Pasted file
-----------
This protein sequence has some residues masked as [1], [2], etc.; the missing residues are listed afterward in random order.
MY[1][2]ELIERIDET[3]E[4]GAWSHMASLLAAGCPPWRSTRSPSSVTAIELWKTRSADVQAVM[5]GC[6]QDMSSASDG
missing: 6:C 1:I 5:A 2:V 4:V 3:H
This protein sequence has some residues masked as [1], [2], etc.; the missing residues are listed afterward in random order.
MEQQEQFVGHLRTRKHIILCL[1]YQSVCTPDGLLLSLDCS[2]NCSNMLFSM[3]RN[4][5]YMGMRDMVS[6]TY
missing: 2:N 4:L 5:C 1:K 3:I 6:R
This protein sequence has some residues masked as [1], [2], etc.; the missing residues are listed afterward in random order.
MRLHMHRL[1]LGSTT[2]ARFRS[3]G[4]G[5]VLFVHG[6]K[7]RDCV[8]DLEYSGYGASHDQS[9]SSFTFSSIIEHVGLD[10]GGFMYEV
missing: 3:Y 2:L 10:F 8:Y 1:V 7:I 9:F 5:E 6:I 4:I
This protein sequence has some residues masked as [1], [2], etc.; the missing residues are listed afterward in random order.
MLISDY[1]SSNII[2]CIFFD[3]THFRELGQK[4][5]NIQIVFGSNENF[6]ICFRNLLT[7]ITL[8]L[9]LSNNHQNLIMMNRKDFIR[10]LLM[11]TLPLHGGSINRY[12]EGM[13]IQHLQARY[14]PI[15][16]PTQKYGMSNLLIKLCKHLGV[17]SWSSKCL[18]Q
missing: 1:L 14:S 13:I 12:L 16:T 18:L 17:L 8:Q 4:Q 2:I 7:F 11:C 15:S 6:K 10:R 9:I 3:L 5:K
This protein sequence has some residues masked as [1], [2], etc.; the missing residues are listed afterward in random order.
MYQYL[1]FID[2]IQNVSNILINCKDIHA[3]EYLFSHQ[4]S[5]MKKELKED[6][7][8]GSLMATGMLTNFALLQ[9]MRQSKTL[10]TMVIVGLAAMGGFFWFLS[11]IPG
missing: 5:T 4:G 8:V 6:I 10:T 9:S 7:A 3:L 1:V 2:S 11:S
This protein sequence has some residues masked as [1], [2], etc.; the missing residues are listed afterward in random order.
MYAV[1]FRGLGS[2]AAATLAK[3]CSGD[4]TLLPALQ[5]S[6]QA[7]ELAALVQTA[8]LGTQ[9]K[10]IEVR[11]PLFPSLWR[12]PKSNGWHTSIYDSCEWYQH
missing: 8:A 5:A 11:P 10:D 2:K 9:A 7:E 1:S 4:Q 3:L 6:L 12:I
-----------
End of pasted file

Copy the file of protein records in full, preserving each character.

This protein sequence has some residues masked as [1], [2], etc.; the missing residues are listed afterward in random order.
MY[1][2]ELIERIDET[3]E[4]GAWSHMASLLAAGCPPWRSTRSPSSVTAIELWKTRSADVQAVM[5]GC[6]QDMSSASDG
missing: 6:C 1:I 5:A 2:V 4:V 3:H
This protein sequence has some residues masked as [1], [2], etc.; the missing residues are listed afterward in random order.
MEQQEQFVGHLRTRKHIILCL[1]YQSVCTPDGLLLSLDCS[2]NCSNMLFSM[3]RN[4][5]YMGMRDMVS[6]TY
missing: 2:N 4:L 5:C 1:K 3:I 6:R
This protein sequence has some residues masked as [1], [2], etc.; the missing residues are listed afterward in random order.
MRLHMHRL[1]LGSTT[2]ARFRS[3]G[4]G[5]VLFVHG[6]K[7]RDCV[8]DLEYSGYGASHDQS[9]SSFTFSSIIEHVGLD[10]GGFMYEV
missing: 3:Y 2:L 10:F 8:Y 1:V 7:I 9:F 5:E 6:I 4:I
This protein sequence has some residues masked as [1], [2], etc.; the missing residues are listed afterward in random order.
MLISDY[1]SSNII[2]CIFFD[3]THFRELGQK[4][5]NIQIVFGSNENF[6]ICFRNLLT[7]ITL[8]L[9]LSNNHQNLIMMNRKDFIR[10]LLM[11]TLPLHGGSINRY[12]EGM[13]IQHLQARY[14]PI[15][16]PTQKYGMSNLLIKLCKHLGV[17]SWSSKCL[18]Q
missing: 1:L 14:S 13:I 12:L 16:T 18:L 17:L 8:Q 4:Q 2:I 7:F 11:C 15:S 6:K 10:R 9:I 3:L 5:K
This protein sequence has some residues masked as [1], [2], etc.; the missing residues are listed afterward in random order.
MYQYL[1]FID[2]IQNVSNILINCKDIHA[3]EYLFSHQ[4]S[5]MKKELKED[6][7][8]GSLMATGMLTNFALLQ[9]MRQSKTL[10]TMVIVGLAAMGGFFWFLS[11]IPG
missing: 5:T 4:G 8:V 6:I 10:T 9:S 7:A 3:L 1:V 2:S 11:S
This protein sequence has some residues masked as [1], [2], etc.; the missing residues are listed afterward in random order.
MYAV[1]FRGLGS[2]AAATLAK[3]CSGD[4]TLLPALQ[5]S[6]QA[7]ELAALVQTA[8]LGTQ[9]K[10]IEVR[11]PLFPSLWR[12]PKSNGWHTSIYDSCEWYQH
missing: 8:A 5:A 11:P 10:D 2:K 9:A 7:E 1:S 4:Q 3:L 6:L 12:I